RMU Hockey: David Rigatti, Zac Lynch Keep Pittsburgh Pipeline Flowing On Neville Island


RMU senior forward David Rigatti defends in a game this season at 84 Lumber Arena. (Photo: Jason Cohn/RMU Athletics)

NEVILLE ISLAND, Pa. – Since the program’s inception more than a decade ago, every edition of the Robert Morris University men’s hockey team has featured multiple players from the Pittsburgh area.

This year the Colonials have two: senior David Rigatti of Peters Township and junior Shaler native Zac Lynch. That number may be smaller than usual, but their contributions are oversized – and that’s the way head coach Derek Schooley likes it.

“We want to keep the best Pittsburgh kids playing at home, but with that being said we want to make sure they play a prominent role,” Schooley said after a recent practice at the RMU Island Sports Center. “We want Pittsburgh kids to make an impact, but it does no good to have them sitting in the stands. All of our Pittsburgh players have contributed, and we need to have them do that.”

Rigatti and Lynch have a few things in common beyond a shared western Pennsylvania heritage. Both are unassuming right-handed forwards who traveled well outside of the region to play junior hockey, with Rigatti skating in Texas and Lynch spending a couple of years in the Boston area.

And although Lynch scored 47 points (19 goals, 28 assists) last season to Rigatti’s four, both do their best work in support of their teammates.

Lynch’s point total was the third-highest in program history as he developed a rapport with Cody Wydo (31 goals, 45 points) and Scott Jacklin (23 assists, 38 points) on the Colonials’ top scoring line in 2013-14. The 22-year-old Lynch has begun this season in that same prime right-wing position, chipping in three assists as RMU swept Lake Superior State last weekend.

“Zac brings the right amount of grit and energy to that line,” Schooley said. “He’s more of a power forward with a goal-scorer (Wydo) and a playmaker (Jacklin). He creates space for the other two because of how he plays, with edge and energy. He’s been doing that since we put them all together.”

Like Lynch, Rigatti played in all 42 games last season as RMU won its first conference title and made its NCAA tournament debut. The 23-year-old’s vigorous style has been known to inspire his teammates, a quality which has earned him the status of alternate captain.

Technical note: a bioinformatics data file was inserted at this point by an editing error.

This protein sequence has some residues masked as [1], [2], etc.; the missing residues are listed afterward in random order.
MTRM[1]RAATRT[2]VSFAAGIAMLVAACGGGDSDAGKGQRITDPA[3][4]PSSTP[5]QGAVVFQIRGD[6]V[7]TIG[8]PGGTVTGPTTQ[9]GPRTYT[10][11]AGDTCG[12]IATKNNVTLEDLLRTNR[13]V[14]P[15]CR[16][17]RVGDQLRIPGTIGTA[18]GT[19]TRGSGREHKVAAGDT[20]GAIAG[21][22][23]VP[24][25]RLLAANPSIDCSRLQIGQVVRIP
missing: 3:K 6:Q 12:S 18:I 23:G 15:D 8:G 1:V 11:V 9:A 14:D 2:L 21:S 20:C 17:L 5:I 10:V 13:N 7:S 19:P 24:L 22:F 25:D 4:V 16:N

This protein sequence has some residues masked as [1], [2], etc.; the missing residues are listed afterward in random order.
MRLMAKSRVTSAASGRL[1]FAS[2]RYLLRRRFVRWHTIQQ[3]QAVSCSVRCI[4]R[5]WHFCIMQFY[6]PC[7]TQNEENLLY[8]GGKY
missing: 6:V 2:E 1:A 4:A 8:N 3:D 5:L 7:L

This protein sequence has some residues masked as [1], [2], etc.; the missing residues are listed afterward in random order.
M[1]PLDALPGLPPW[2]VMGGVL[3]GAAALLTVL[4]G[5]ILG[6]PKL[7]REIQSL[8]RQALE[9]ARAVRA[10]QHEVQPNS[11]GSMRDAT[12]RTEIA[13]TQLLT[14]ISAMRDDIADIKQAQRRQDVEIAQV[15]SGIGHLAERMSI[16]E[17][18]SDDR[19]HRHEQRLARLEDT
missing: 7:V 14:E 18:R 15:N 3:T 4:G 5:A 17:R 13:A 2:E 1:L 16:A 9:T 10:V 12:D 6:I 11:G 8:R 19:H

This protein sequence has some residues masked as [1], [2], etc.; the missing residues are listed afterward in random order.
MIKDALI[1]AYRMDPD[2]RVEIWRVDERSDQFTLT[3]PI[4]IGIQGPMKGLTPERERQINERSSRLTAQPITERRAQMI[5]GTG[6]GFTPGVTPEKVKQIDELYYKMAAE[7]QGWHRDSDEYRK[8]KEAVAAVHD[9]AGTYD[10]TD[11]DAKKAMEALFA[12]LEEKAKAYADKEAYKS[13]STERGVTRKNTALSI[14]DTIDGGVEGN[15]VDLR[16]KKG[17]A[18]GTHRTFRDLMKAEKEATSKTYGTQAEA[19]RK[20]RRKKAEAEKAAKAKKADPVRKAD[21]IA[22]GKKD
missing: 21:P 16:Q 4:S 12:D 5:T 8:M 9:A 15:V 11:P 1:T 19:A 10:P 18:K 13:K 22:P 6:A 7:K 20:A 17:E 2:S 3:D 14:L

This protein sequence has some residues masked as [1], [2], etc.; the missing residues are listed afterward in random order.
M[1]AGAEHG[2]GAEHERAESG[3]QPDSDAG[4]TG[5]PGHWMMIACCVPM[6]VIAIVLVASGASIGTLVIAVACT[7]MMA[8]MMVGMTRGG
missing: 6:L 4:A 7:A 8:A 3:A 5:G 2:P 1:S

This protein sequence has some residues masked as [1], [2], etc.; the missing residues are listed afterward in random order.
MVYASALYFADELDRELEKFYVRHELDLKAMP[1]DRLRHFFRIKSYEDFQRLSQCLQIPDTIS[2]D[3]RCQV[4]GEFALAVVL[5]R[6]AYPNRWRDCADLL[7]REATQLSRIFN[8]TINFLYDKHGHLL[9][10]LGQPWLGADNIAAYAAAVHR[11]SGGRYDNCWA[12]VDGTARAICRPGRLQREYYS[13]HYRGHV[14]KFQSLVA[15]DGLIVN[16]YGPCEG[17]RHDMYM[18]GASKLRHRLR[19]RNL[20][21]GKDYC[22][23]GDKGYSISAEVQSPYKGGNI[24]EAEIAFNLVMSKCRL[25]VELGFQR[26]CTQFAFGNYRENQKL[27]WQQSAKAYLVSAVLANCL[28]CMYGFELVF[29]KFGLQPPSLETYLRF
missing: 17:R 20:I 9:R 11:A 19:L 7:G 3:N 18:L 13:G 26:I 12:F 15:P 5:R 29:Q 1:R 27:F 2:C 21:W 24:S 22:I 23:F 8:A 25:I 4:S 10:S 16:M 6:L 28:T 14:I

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“David leads through his work ethic,” Schooley said. “He works so hard and his competitiveness is off the charts. You know what you’re going to get with David Rigatti. He pushes people around him to work harder.”

Rigatti’s game is aggressive, yet clean, as evidenced by the mere nine minor penalties he’s taken in 81 collegiate games. Even though he’s in search of his first goal as a Colonial, his 26 blocked shots last season ranked fourth among RMU forwards, so he’s doing his part to prevent the opposition from cashing in.

“He’s a ‘coach’s player,'” Schooley said of Rigatti. “He kills penalties, blocks shots and never stops working. He’s like that from the start of practice to the end of games.”

When Rigatti and Lynch toil on the ice at 84 Lumber Arena, they are boosted by the cheers of family and friends. It’s a comfort that native Pittsburghers couldn’t enjoy prior to 2004 if they wanted to play Division I hockey.

That fact isn’t lost on RMU’s hometown duo.

“It’s one of the main reasons I came here,” Lynch said. “Seeing my parents up in the stands before every game is an awesome feeling. It’s a great experience and an honor. I got to play in Boston [in juniors] and it was a good experience, but here if I ever need anything, my family is right down the street.”

Lynch and Rigatti skated on the Island frequently with youth teams before ever donning an RMU jersey, which brings a full-circle feel to their Colonial days. Because of that, it’s very meaningful for them to help the program gain a higher profile on the Pittsburgh sports scene.

“It’s amazing, actually,” Rigatti said. “I grew up playing in this building for the Pittsburgh Hornets, so I got to experience Colonials hockey before I even committed here. Making the NCAA tournament is huge, and we’re beginning to become nationally recognized as a good hockey school.”

Lynch specifically mentioned the thrill he gets seeing more people wear RMU hockey t-shirts and jerseys, as well as increased Colonials-related chatter on social media.

Schooley notices these things, too, in addition to hockey’s continued overall growth in the region. Much of that is due to the Penguins’ success over the past decade, but his Colonials are mixing some red, white and blue into that black-and-gold palette.

“The Penguins’ effect on youth hockey has been tremendous,” Schooley said. “We’re going to see that getting better and better as we go.”

All of which means there will be more youngsters like Rigatti and Lynch to keep the Pittsburgh pipeline flowing on Neville Island.

The Colonials host AHA rival Niagara on Friday night to begin a home-and-home weekend series. For the full season schedule, check out RMUColonials.com.